ROADSIDE SAFETY DESIGN PHILOSOPHIES: ARE THEY WORKING?

An important element in the design of roadside safety improvements is the test criteria used to evaluate hardware systems. Although under continuous review, the underlying philosophies in design criteria have apparently not changed dramatically since the 1970s. To provide some background on roadside safety test criteria and the relation to current field studies, a short review of U.S. and European information was conducted. Three criteria were identified that may restrict the achievable limits of roadside safety hardware. A conservative approach to roadside design has been employed to account for uncertainty in crash conditions and ensure structurally viable systems. Vague requirements for the post-impact vehicle behavior also appear to limit the level of safety that can be achieved with the current approach. Use of simplified occupant injury criteria may introduce additional conservatism to the design process and also limits the linkage between field studies and controlled crash tests. Recommendations for improvements to current methods are presented based on some of the observed collision trends.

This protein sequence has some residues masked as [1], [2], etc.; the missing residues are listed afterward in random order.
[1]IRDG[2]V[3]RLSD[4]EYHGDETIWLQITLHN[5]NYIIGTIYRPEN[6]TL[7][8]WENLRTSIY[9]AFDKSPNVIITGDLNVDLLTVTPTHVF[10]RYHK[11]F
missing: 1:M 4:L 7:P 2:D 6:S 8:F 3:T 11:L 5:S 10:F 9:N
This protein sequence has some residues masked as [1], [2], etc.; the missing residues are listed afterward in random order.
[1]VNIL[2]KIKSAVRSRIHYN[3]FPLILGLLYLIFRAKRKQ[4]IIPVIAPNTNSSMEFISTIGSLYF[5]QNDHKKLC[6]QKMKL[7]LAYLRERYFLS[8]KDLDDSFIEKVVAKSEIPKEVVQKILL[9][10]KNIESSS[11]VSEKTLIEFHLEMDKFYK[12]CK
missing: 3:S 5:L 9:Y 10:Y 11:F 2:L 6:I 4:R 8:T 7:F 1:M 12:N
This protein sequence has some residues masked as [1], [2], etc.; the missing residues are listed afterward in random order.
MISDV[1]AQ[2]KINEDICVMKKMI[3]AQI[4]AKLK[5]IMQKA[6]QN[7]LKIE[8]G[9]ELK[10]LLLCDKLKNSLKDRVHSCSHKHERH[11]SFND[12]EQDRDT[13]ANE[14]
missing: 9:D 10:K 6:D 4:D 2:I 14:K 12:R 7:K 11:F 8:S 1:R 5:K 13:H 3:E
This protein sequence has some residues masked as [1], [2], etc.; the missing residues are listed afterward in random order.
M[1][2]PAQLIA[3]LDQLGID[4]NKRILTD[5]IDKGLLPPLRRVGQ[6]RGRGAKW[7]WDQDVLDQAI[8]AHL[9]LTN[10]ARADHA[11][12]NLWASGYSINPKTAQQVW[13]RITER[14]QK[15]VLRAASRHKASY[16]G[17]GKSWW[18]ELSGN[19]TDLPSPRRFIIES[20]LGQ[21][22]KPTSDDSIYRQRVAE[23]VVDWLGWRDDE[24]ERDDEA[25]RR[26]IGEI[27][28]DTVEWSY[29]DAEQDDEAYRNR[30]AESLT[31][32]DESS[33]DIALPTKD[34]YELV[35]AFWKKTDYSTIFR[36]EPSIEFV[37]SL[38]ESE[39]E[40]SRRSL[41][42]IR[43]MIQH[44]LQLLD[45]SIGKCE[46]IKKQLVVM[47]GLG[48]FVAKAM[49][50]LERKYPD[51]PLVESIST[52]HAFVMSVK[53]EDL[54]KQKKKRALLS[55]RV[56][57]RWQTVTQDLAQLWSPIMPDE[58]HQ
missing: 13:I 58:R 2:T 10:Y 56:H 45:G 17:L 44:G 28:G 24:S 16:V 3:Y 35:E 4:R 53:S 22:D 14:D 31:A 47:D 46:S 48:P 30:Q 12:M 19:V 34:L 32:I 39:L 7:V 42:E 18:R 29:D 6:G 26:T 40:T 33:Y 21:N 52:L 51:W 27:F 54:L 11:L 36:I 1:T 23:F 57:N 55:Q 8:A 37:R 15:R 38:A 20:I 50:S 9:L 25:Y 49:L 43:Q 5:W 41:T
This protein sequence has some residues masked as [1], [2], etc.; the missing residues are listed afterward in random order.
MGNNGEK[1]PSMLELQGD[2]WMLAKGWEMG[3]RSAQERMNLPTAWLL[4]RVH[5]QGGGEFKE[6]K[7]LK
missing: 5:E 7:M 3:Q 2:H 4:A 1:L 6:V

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  • Corporate Authors:

    PTRC Education and Research Services Limited

    Glenthorne House, Hammersmith Grove
    London W6OL9,   England 
  • Authors:
    • Thomson, R
  • Conference:
  • Publication Date: 2000

Language

  • English

Media Info

Subject/Index Terms

Filing Info

  • Accession Number: 00795561
  • Record Type: Publication
  • Report/Paper Numbers: VTI konferens 13A, Part 4
  • Files: TRIS, ATRI
  • Created Date: Jul 31 2000 12:00AM